East Rangá River, Iceland
Thanks to it’s program of massive smolt releases, the East Rangá has become one of the top two most productive salmon rivers in Iceland each year vying for first place with its sister river the West Rangá. It is large salmon river by Icelandic standards ideally fished with 14 to 15 foot two hand rods. It is large river characterized by large meanders, smooth currents and a mostly sandy bottom which makes for easy wading. The part of the river that is fishable totals 22 kiometers which are divided into 9 beats fished by a total of 18 rods in rotation. All of the beats offer good access by 4 wheel drive vehicles. During the first part of the season it is strictly for fly fishing, but from September on worming and spinning are also allowed.
The average annual rod catch for the East Rangá is around 4000 salmon over the 120 day season, but there have been years in which the total annual catch has been much greater. As recent as 2020 the total came to 9070 salmon for the season. Happily, fish sizes have also increased over the years with surprising numbers of 2 and 3 sea winter salmon weighing 4 to 7 kilos. One of the big advantages that both of the Rangas have over most of the salmon rivers on the west coast is that even during extended periods of drought, that ofter occur during the summer in Iceland, they maintain good flows. The best dates to fish the East Ranga are usually from mid-July until the end of August. September fishing can also be spectacular, but fishermen should be aware that the chances of heavy rains muddying up the river increase during those dates.
In order to insure good catch numbers the East Rangá has maintained one of the most extensive smolt release programs in all of Iceland. Like many other rivers in Iceland, the river management operates a hatchery porogram in which alevins are released into small protected river branches where the are fed and raised until they smolt and are released to go out directly to the sea. Fishermen are instructed to place any large females caught into live boxes in the river where the East Ranga river management can later collect them for use in their artificial spawning program.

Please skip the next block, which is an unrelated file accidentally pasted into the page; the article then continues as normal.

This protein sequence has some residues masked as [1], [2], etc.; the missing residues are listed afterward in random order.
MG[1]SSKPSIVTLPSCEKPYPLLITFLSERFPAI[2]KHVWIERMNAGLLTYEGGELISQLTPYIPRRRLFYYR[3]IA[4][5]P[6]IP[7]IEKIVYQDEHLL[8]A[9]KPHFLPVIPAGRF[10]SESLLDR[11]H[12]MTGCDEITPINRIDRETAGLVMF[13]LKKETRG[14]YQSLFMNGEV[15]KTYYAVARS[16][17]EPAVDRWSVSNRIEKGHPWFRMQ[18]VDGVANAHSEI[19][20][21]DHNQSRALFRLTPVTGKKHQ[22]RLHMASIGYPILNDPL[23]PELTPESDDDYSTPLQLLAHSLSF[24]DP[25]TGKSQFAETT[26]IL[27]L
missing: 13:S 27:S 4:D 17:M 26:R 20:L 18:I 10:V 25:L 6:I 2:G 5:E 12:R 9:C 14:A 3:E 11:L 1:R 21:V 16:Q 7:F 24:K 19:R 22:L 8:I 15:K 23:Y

Fishermen have the option of staying at an excellent lodge overlooking the river. The East Rangá Lodge is a complex of 10 buildings connected by an elevated wooden walkway. Guests stay in comfortable single and double rooms, each with their own on suite bathrooms. During moments of relax, guests may enjoy a sauna or one of two jacuzzis situated on the back deck of the lodge with a fantastic view of the river. There is also a a large lounge and dining room where guests can chat and have a drink before or after dinner.
For fly fishing we recommend 14 to 15 foot 7 to 9 weight two hand rod swith floating lines and a selection of sink tips.
Popular flies include: Snaeldas, Blue Charms, Black & Blues, Green Brahans, Collie Dogs, Black o Red Franceses on 6 to 12 size hooks as well as a variety of hitch flies.
Fishermen have the option of lodging at the East Rangá Lodge, where they will be accommodated in comfortable single and double rooms, each with their own on suite bathrooms. Lodge facilities include a large lounge and dining room where meals are served, a sauna, two jacuzzis situated on the back deck of the lodge with a fantastic view of the river and a rod and wader room to store gear. There is good cell phone coverage at the lodge.
Guests fly into Reykjavik Airport and generally rent a vehicle to drive to the river. The Nordlingafljot is located 125 kilometers to the north of Reykjavik. To get there you take Highway 1 north from Reykjavik turning off to the right onto Highway 50 just before crossing Borgarnes Fjord. You follow Highway 50 until the turnoff to Highway 518 folowing this road to Husafell.
Location: Southwest coast of Iceland 105 km to the southeast of Reykjavík.
Season: 15 de June to 15 de October
Best dates: 20 July to end of August.
Nº of rods allowed: 18
Fishing techniques allowed: Fly all season and bait and lures after 1 September
Species available: Atlantic salmon and brown trout
Note: Fishermen should be aware the Icelandic authorities require that any fishing equipment brought into the country be sterilized appropriately with a proper veterinary’s certification. Sterilization of equipment may also be done at the airport.
In order to travel to Iceland, you should have a valid passport valid with an expiration date at least 6 months after the planned return date. A visa is not required for EU or US citizens.